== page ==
I have two minor complaints about the set:

  1. It only comes with 4 cords. I am a knitter-of-many-WIPs, and 4 just isn’t enough for me. However, one can purchase additional cords in sizes ranging from 16″ to 60″ (for less than $3!) as needed.
  2. Needle sizes do not range smaller than US 2.5 or larger than US 10. For many people and projects, this probably isn’t an issue, but I am also a knitter-of-chunky-yarns and have plenty of use for needles on the larger end of the spectrum. Their fixed circulars have a wider range on the smaller end, though, so magic loop sock knitters can get their tiny needle fix that way.

Using a cord as a stitch holder in my Kelp-y Kelpie Shawl. Click for project page.

Overall, I really love the feel of the Karbonz needles and will likely use them for the majority of my knitting. Unlike some others, I haven’t noticed any snagging in the transitions from metal tip to carbon body, or from needle to cord. I love that the size is printed on the needle and that even the thin sock sizes feel strong and unbending, but not too inflexible. While the tips aren’t as pointy as some, they appear to be pointy enough for most purposes and I am happy that they won’t split like wooden needle tips often do. The Deluxe set retails for around $125, which is certainly pricier than wooden sets, but if you can afford it I think the carbon fiber needles have definite advantages. There are also smaller interchangeable sets available priced in the $60 – $65 range.  For more information, check out other reviews at Knitter’s Review (older but still interesting), Badfaerie Designs (from the point of view of a steel needle user), and Knit Luck (really detailed!).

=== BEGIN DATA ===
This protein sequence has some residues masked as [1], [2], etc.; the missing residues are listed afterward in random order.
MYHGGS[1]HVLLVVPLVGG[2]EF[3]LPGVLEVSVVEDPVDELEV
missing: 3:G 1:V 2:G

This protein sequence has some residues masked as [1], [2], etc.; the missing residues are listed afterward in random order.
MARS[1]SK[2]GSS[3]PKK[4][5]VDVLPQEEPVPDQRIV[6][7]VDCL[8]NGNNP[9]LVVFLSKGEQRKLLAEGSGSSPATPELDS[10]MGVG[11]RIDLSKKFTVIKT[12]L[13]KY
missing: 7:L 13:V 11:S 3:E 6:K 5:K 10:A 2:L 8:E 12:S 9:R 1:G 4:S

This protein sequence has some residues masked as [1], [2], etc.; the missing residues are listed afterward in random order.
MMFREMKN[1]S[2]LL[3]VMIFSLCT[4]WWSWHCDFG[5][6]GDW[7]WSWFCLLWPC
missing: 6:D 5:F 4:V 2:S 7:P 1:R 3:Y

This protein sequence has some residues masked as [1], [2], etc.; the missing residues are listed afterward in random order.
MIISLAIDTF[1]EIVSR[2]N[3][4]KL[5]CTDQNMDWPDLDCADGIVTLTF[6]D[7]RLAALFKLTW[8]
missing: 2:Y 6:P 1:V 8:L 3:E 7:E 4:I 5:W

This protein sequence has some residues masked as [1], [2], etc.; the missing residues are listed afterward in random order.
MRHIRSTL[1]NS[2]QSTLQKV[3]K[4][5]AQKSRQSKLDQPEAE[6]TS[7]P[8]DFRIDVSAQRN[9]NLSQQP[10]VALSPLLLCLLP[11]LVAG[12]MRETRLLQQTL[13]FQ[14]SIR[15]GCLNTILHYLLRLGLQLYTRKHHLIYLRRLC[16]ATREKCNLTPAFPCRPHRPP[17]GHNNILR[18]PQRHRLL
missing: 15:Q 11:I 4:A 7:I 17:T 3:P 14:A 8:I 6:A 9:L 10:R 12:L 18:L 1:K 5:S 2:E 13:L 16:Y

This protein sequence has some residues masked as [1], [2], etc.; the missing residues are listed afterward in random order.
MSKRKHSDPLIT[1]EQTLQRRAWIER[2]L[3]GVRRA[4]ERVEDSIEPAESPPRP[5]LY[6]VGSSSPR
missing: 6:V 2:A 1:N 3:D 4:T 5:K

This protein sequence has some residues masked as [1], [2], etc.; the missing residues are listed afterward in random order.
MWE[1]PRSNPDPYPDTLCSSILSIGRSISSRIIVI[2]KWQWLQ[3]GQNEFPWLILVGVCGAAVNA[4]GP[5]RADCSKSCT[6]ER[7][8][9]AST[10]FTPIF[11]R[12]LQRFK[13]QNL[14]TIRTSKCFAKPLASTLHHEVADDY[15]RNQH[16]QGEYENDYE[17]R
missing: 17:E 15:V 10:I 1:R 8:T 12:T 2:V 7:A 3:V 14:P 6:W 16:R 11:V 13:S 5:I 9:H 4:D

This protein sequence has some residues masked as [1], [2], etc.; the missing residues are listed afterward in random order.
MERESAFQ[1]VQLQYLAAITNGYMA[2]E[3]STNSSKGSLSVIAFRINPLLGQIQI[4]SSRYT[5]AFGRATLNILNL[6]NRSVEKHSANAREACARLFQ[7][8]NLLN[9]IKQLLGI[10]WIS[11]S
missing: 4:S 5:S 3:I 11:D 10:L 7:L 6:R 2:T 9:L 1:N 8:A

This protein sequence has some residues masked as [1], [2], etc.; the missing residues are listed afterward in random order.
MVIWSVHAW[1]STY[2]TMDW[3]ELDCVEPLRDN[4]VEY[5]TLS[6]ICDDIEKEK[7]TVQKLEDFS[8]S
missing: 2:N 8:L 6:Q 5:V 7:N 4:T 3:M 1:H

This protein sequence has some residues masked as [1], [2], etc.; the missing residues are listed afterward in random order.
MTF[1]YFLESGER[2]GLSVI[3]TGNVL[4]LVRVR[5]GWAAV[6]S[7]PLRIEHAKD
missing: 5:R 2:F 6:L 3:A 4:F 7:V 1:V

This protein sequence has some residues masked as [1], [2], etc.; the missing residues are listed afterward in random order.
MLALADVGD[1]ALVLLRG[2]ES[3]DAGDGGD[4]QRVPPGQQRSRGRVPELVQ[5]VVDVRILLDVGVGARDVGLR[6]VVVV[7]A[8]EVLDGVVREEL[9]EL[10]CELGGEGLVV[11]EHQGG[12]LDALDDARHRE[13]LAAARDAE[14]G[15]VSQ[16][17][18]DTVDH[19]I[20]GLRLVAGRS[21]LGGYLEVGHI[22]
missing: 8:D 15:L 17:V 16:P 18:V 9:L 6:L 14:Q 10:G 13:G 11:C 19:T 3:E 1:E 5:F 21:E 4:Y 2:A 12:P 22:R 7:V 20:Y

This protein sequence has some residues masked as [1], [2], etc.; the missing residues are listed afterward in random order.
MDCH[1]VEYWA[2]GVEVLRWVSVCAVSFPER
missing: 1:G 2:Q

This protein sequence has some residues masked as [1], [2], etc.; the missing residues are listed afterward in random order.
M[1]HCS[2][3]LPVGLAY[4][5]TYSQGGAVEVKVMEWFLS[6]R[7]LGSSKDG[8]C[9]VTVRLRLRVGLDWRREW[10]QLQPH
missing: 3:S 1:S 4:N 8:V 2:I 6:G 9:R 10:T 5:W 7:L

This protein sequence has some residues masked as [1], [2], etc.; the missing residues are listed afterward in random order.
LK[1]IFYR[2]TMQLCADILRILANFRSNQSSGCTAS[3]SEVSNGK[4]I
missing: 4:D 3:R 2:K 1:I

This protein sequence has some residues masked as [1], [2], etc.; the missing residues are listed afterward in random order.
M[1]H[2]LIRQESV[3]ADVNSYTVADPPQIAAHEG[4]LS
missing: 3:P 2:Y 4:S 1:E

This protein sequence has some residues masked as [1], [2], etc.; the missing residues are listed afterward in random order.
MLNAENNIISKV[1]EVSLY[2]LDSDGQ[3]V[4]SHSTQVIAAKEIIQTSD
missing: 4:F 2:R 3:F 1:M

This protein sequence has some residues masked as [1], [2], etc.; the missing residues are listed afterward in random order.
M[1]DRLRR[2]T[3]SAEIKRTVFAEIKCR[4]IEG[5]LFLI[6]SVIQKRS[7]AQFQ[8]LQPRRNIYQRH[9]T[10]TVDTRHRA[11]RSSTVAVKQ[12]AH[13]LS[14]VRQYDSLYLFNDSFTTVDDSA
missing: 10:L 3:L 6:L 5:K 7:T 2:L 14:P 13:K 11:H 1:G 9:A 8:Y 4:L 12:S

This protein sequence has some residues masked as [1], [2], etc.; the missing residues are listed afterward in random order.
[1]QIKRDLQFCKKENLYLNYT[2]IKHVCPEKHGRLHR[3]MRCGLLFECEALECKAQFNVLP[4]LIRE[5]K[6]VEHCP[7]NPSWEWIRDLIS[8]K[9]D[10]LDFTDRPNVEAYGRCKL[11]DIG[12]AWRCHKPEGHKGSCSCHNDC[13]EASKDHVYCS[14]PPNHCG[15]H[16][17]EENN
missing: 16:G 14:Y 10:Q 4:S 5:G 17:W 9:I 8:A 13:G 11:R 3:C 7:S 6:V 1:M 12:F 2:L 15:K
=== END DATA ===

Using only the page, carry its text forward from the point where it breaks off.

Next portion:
If you’d like to win a Karbonz needle prize from the good folks at Stitchcraft Marketing (exact prize to be determined), leave a comment below telling me what type of needle material you prefer and why. Each comment gains you one entry, and if you share this post via Twitter, Facebook, or on your own blog, let me know and you’ll earn extra entries. I’ll choose a winner with a random number generator on Friday, May 30th so you have until 11:59 pm Eastern time the day before to enter. Good luck, and please spread the word! (My apologies but this giveaway is only open to US residents.)

Review & Giveaway: Louet Perendale Fiber

Remember the giant box of fiber I received from Louet?


Lots of spinning ahead of me…

Last weekend, I began working through it! I started with some Perendale fiber, since I’d never heard of the breed before. The Perendale is part of their Canterbury Prize Wools group. Here’s the website description about the group: